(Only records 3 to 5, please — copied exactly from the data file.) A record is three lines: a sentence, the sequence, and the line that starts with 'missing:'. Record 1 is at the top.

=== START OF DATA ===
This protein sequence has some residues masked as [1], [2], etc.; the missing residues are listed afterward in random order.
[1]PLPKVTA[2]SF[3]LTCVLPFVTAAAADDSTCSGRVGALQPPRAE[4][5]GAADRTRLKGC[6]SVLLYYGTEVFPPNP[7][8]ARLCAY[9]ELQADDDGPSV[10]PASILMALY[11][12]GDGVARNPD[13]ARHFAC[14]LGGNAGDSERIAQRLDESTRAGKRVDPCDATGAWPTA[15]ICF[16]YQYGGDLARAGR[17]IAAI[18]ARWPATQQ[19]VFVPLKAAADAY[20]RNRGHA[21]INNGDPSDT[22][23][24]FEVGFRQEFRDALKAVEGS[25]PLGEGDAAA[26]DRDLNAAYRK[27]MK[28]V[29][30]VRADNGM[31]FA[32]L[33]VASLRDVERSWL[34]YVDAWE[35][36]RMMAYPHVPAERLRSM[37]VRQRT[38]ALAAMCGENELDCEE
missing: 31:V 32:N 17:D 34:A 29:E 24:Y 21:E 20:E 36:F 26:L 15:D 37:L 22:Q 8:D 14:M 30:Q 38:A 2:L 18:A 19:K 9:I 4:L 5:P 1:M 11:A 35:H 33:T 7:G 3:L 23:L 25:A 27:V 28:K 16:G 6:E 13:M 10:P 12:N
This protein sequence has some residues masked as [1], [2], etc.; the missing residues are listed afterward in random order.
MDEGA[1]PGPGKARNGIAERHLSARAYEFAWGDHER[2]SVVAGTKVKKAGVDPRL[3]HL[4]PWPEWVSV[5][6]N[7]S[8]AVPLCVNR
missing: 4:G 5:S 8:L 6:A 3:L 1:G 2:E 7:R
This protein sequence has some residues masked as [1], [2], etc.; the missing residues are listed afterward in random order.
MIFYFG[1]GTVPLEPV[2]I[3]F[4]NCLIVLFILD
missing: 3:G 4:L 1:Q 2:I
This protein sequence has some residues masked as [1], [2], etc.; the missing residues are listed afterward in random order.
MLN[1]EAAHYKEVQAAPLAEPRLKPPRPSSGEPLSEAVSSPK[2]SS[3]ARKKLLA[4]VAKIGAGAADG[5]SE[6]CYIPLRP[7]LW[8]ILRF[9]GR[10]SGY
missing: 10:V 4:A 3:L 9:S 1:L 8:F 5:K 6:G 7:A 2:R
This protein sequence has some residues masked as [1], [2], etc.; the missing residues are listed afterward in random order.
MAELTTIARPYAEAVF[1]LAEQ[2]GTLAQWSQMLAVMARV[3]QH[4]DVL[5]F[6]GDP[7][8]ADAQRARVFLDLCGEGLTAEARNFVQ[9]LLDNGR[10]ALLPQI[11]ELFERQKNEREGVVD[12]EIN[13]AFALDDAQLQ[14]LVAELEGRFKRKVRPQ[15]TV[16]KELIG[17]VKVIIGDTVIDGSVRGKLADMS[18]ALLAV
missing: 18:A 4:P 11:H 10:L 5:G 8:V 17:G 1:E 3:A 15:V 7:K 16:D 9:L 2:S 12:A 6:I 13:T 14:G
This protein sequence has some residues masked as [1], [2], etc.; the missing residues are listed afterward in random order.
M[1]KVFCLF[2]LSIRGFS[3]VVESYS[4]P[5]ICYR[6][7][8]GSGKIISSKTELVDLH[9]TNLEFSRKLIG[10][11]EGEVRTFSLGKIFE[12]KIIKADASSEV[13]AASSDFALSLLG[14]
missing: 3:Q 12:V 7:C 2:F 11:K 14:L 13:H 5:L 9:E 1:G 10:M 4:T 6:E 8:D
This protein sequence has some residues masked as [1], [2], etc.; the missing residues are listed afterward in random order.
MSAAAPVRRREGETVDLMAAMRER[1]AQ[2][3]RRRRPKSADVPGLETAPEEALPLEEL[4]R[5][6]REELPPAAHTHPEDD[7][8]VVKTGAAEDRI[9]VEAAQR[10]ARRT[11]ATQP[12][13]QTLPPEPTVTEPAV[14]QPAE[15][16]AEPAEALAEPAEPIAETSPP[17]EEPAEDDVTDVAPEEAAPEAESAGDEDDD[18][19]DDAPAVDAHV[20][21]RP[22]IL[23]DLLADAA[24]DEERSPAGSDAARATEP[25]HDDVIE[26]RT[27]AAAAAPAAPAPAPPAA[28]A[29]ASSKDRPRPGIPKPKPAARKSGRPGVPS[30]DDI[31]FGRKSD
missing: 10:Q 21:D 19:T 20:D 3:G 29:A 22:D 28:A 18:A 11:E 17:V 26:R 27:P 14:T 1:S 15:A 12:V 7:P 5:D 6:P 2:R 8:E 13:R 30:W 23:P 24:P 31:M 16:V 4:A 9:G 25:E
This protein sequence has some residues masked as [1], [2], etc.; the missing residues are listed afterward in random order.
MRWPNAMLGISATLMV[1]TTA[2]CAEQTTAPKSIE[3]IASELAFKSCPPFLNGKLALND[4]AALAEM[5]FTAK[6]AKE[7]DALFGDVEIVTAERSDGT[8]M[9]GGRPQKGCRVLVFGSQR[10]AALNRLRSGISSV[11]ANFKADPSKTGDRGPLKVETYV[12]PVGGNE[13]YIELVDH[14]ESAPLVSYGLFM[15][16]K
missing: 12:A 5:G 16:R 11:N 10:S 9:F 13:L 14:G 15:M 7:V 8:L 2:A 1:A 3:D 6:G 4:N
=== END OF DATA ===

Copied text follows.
This protein sequence has some residues masked as [1], [2], etc.; the missing residues are listed afterward in random order.
MIFYFG[1]GTVPLEPV[2]I[3]F[4]NCLIVLFILD
missing: 3:G 4:L 1:Q 2:I
This protein sequence has some residues masked as [1], [2], etc.; the missing residues are listed afterward in random order.
MLN[1]EAAHYKEVQAAPLAEPRLKPPRPSSGEPLSEAVSSPK[2]SS[3]ARKKLLA[4]VAKIGAGAADG[5]SE[6]CYIPLRP[7]LW[8]ILRF[9]GR[10]SGY
missing: 10:V 4:A 3:L 9:S 1:L 8:F 5:K 6:G 7:A 2:R
This protein sequence has some residues masked as [1], [2], etc.; the missing residues are listed afterward in random order.
MAELTTIARPYAEAVF[1]LAEQ[2]GTLAQWSQMLAVMARV[3]QH[4]DVL[5]F[6]GDP[7][8]ADAQRARVFLDLCGEGLTAEARNFVQ[9]LLDNGR[10]ALLPQI[11]ELFERQKNEREGVVD[12]EIN[13]AFALDDAQLQ[14]LVAELEGRFKRKVRPQ[15]TV[16]KELIG[17]VKVIIGDTVIDGSVRGKLADMS[18]ALLAV
missing: 18:A 4:P 11:H 10:L 5:G 8:V 17:G 1:E 3:A 15:V 7:K 16:D 9:L 2:S 12:A 6:I 13:T 14:G